A Hundred Years of Japanese Film


by Donald Richie
foreword by Paul Schrader
cover photo: Beat Takeshi as Zatoichi

Donald Richie has long been recognized as the English-language authority on Japanese film. In keeping with that, this book is an exhaustive, meticulously researched and footnoted guide to the subject. Donald Richie knows more Japanese directors than you possibly can, and he writes comprehensively about them in this book.

The book's basic orgnization is chronological, but within that structure he examines each director (or occasionally studio) in turn. Coverage is complete, so virtually everyone from the heyday of Japanese cinema (the 30s through the 50s) gets a mention, but the long sections of the book reveal the author's deepest interests: Yasujiro Ozu, Akira Kurosawa, and Mizoguchi Kenji. While Kurosawa is well-known in the U.S., the small stories of Ozu and stately pacing of Mizoguchi are still new to many westerners.

Sadly, as someone who lives in Japan currently, I can attest they are mysteries to most contemporary Japanese as well. Even though I work in the animation industry here, virtually none of my colleagues have an interest in or knowledge of the Japanese film industry. Kurosawa movies are things that were seen on TV, as children; Ozu or Mizoguchi are barely even known. More generally, the animation industry here seems completely cut off from the live action industry; a very different attitude than I found in the American animation industry, where animation and live action are regarding as two crafts pursuing a similar end. Perhaps it's because of the special effects industry, which in America or England bridges the two. In any case, I am more familiar with the ouevre of Kurosawa than most Japanese I work with.

Returning to the book, it's essential reading for anyone with an interest in Japanese film, and in addition it uses a fascinating organizing principle in examing the many films: they are all placed on an axis from representational to presentational.

Richie observes that all entertainment falls somewhere on this axis. Photography and its filmic cousin documentary are perhaps the purest forms of representational media: While editing always exercises an influence, the aim of these media (outside of the Michael Moores) is to present some situation or image from the real world. Transformation always occurs but the attempt is to minimize it's traces, leaving the viewer feeling that the original subject matter is represented accurately.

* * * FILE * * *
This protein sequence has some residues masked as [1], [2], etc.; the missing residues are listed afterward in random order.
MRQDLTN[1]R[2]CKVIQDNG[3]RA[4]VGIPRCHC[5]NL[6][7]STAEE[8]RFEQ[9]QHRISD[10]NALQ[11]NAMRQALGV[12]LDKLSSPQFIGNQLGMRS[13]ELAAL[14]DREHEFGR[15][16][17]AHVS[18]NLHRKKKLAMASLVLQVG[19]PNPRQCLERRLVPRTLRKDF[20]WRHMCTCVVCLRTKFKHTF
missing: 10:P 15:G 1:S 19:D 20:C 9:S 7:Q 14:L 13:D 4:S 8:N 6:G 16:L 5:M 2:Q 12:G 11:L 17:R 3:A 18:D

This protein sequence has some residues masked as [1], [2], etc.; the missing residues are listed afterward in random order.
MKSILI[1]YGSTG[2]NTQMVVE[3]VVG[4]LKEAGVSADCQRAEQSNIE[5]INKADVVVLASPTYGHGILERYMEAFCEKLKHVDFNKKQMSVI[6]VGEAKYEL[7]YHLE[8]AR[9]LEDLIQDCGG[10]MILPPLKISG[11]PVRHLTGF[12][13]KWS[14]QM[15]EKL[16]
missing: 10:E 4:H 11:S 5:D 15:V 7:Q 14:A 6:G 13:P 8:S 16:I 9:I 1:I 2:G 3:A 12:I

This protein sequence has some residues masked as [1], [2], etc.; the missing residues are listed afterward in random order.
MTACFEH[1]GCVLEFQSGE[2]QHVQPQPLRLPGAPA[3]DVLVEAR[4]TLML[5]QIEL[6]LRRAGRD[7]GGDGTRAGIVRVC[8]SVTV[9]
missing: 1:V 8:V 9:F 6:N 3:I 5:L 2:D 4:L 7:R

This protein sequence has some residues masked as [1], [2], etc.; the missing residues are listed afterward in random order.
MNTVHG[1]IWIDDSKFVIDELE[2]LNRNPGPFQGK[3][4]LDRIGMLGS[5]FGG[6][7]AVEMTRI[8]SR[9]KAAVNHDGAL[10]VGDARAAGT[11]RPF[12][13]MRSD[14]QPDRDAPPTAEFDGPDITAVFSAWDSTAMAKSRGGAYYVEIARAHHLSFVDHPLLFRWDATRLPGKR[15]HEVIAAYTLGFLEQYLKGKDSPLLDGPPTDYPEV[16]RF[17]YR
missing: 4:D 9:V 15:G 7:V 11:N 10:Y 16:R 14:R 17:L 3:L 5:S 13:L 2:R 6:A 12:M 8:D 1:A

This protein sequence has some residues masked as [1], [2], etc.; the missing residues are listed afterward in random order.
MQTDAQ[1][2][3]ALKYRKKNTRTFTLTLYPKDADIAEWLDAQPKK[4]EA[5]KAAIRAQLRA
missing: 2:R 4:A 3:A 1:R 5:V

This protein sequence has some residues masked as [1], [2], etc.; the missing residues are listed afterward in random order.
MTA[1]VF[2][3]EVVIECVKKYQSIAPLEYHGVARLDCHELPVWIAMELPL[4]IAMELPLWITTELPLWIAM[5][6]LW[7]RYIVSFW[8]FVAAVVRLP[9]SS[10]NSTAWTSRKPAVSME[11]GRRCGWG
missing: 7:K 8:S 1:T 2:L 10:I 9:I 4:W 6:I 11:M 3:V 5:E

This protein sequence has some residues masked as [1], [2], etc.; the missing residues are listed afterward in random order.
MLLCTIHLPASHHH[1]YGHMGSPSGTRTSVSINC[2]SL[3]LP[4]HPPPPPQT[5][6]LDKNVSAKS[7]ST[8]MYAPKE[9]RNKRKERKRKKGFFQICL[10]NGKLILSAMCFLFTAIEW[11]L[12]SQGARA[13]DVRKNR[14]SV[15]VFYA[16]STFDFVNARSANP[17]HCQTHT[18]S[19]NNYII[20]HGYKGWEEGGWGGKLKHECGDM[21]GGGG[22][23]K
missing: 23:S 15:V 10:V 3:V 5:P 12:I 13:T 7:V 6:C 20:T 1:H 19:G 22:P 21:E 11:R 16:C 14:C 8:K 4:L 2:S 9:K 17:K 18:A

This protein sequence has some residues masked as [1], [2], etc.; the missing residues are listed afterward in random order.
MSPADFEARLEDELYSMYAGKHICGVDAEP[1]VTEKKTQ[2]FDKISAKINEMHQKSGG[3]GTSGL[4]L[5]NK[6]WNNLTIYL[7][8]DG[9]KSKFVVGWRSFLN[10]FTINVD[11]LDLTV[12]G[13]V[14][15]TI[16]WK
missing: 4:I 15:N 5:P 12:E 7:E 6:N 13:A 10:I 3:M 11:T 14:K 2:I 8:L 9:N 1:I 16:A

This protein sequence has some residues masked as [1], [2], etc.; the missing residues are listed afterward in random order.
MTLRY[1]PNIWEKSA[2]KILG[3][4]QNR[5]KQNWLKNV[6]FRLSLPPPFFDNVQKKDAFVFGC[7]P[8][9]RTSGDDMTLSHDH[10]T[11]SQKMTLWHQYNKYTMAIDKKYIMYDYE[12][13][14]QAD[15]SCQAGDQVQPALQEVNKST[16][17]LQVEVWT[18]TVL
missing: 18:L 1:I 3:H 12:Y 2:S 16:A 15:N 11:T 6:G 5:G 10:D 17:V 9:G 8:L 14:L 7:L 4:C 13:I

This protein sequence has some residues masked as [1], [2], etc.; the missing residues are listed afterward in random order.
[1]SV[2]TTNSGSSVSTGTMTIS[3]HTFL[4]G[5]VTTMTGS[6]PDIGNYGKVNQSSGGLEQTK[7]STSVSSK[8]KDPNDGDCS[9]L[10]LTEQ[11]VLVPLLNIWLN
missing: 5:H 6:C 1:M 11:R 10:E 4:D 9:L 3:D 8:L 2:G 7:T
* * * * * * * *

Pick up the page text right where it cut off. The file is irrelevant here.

Presentational media, on the other hand, make no attempt to conceal their means of construction, or the fact that they are artifice. Modern theatre is typically presentational, especially in extreme forms such as The Lion King; the circus is another purely presentational medium.

Richie's thesis is that unlike the western emphasis on accurate reporting, photography, and in general objective truth, the Japanese culture strongly favors presentational media. Kabuki, Noh, Bunraku, and other traditional art forms in Japan make no pretense of being representational: the means and fakery are the centerpiece of the work. Thus, from an early stage the development of the film industry in Japan contained more expressionist and impressionistic elements than the American form, similar to some strands of the German film industry.

The other very interesting observation Richie makes is that in the realm of filmed entertainment, animation is the ultimate in presentation. No one believes that animation is real; in fact, its goal is nearly always the exploration of some explicit fantasy. Richie's thesis extends to attributing Japan's readiness to accept animation in a wide range of subject areas to this cultural emphasis on presentational media.

However, animation is one of the weaknesses of the book: the above thesis is almost the only mention of animation to be found. As Richie himself acknowledges, for young people in Japan animation is the modern Japanese film industry, and yet he lumps animation together with documentary film in a brief ending chapter. While I appreciate that one has to write about one's own interests (and animation appears to be largely outside of Richie's), it means the recent history of the industry is incomplete in this book.

The other issue with the book is perhaps intrinsic to anything claiming to be a complete history: it's tough reading. This is not a lightweight, to-be-tossed-off-in-an-afternoon entertainment work; it's a scholarly, dense block of prose which will take time to digest. That's not a criticism of the book, particularly, but it will probably limit the audience to those who already know they have an interest in this fascinating topic.